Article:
The Arecibo L-band Feed Array Zone of Avoidance Survey I: Precursor Observations through the Inner and Outer Galaxy

Research paper by P. A. Henning, C. M. Springob, R. F. Minchin, E. Momjian, B. Catinella, T. McIntyre, F. Day, E. Muller, B. Koribalski, J. L. Rosenberg, S. Schneider, L. Staveley-Smith, W. van Driel

Indexed on: 15 Feb '10Published on: 15 Feb '10Published in: arXiv - Astrophysics - Cosmology and Nongalactic Astrophysics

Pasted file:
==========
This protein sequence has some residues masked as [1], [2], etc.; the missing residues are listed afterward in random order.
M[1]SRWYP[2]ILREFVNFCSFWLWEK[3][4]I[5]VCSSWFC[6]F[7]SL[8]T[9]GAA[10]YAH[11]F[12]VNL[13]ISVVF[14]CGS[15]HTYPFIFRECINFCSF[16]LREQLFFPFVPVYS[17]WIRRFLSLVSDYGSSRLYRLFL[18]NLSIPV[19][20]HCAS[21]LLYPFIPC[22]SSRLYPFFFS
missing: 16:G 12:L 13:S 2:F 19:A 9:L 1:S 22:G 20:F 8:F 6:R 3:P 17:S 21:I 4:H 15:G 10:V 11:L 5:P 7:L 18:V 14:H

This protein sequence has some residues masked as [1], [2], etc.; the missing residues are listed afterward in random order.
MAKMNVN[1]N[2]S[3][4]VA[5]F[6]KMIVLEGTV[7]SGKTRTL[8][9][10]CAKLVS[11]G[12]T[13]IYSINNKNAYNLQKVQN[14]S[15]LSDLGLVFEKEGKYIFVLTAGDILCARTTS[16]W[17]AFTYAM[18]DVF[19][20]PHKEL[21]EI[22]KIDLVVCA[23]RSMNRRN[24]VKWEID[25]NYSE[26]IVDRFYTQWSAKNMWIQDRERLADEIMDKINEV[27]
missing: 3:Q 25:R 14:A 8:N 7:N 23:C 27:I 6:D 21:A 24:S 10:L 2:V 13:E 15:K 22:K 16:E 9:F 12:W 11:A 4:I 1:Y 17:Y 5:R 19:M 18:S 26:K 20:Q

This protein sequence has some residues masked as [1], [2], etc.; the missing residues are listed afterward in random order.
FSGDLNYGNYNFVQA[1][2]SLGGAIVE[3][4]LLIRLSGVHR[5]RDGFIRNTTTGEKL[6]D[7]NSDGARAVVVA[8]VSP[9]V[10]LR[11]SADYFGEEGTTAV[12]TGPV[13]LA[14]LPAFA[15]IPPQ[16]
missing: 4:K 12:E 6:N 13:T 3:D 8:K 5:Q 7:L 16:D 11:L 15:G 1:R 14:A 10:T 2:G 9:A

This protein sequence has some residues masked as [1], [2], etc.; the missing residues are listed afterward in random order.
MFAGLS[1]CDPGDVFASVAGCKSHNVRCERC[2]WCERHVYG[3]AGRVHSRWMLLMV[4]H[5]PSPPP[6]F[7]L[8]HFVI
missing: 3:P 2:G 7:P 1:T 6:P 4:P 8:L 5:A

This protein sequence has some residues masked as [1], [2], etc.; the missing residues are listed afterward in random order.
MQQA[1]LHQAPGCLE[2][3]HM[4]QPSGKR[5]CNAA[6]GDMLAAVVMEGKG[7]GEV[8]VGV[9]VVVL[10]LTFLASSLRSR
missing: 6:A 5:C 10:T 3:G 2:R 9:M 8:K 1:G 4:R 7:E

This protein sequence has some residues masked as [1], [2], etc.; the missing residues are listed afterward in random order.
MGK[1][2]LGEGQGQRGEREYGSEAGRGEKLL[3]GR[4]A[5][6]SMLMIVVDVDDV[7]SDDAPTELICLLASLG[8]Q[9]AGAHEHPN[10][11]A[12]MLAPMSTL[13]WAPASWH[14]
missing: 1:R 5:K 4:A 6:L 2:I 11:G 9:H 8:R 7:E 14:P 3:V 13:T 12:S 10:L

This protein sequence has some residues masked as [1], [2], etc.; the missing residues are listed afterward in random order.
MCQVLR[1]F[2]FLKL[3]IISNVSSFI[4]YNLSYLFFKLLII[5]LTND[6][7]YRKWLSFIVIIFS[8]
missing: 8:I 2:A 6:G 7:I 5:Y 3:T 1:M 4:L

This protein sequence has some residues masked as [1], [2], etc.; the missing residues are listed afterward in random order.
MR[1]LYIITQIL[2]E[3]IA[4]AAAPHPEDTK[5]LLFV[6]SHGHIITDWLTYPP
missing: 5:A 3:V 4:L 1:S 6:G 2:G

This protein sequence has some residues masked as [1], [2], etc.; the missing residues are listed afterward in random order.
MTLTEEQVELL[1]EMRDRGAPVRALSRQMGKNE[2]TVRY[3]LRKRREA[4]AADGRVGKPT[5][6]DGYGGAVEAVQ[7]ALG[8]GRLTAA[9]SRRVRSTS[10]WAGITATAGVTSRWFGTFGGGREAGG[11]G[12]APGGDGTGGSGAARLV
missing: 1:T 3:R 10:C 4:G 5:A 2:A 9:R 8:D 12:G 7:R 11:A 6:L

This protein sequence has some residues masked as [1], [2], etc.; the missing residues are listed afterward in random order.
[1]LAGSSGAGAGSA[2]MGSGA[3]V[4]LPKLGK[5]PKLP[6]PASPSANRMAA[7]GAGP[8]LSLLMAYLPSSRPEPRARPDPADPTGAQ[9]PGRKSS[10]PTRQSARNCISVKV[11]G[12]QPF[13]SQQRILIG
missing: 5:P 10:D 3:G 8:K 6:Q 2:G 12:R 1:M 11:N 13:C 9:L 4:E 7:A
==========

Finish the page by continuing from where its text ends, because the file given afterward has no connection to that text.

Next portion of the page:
The Arecibo L-band Feed Array (ALFA) is being used to conduct a low-Galactic latitude survey, to map the distribution of galaxies and large-scale structures behind the Milky Way through detection of galaxies' neutral hydrogen (HI) 21-cm emission. This Zone of Avoidance (ZOA) survey finds new HI galaxies which lie hidden behind the Milky Way, and also provides redshifts for partially-obscured galaxies known at other wavelengths. Before the commencement of the full survey, two low-latitude precursor regions were observed, totalling 138 square degrees, with 72 HI galaxies detected. Detections through the inner Galaxy generally have no cataloged counterparts in any other waveband, due to the heavy extinction and stellar confusion. Detections through the outer Galaxy are more likely to have 2MASS counterparts. We present the results of these precursor observations, including a catalog of the detected galaxies, with their HI parameters. The survey sensitivity is well described by a flux- and linewidth-dependent signal-to-noise ratio of 6.5. ALFA ZOA galaxies which also have HI measurements in the literature show good agreement between our measurements and previous work. The inner Galaxy precursor region was chosen to overlap the HI Parkes Zone of Avoidance Survey so ALFA performance could be quickly assessed. The outer Galaxy precursor region lies north of the Parkes sky. Low-latitude large-scale structure in this region is revealed, including an overdensity of galaxies near l = 183 deg and between 5000 - 6000 km/s in the ZOA. The full ALFA ZOA survey will be conducted in two phases: a shallow survey using the observing techniques of the precursor observations, and also a deep phase with much longer integration time, with thousands of galaxies predicted for the final catalog.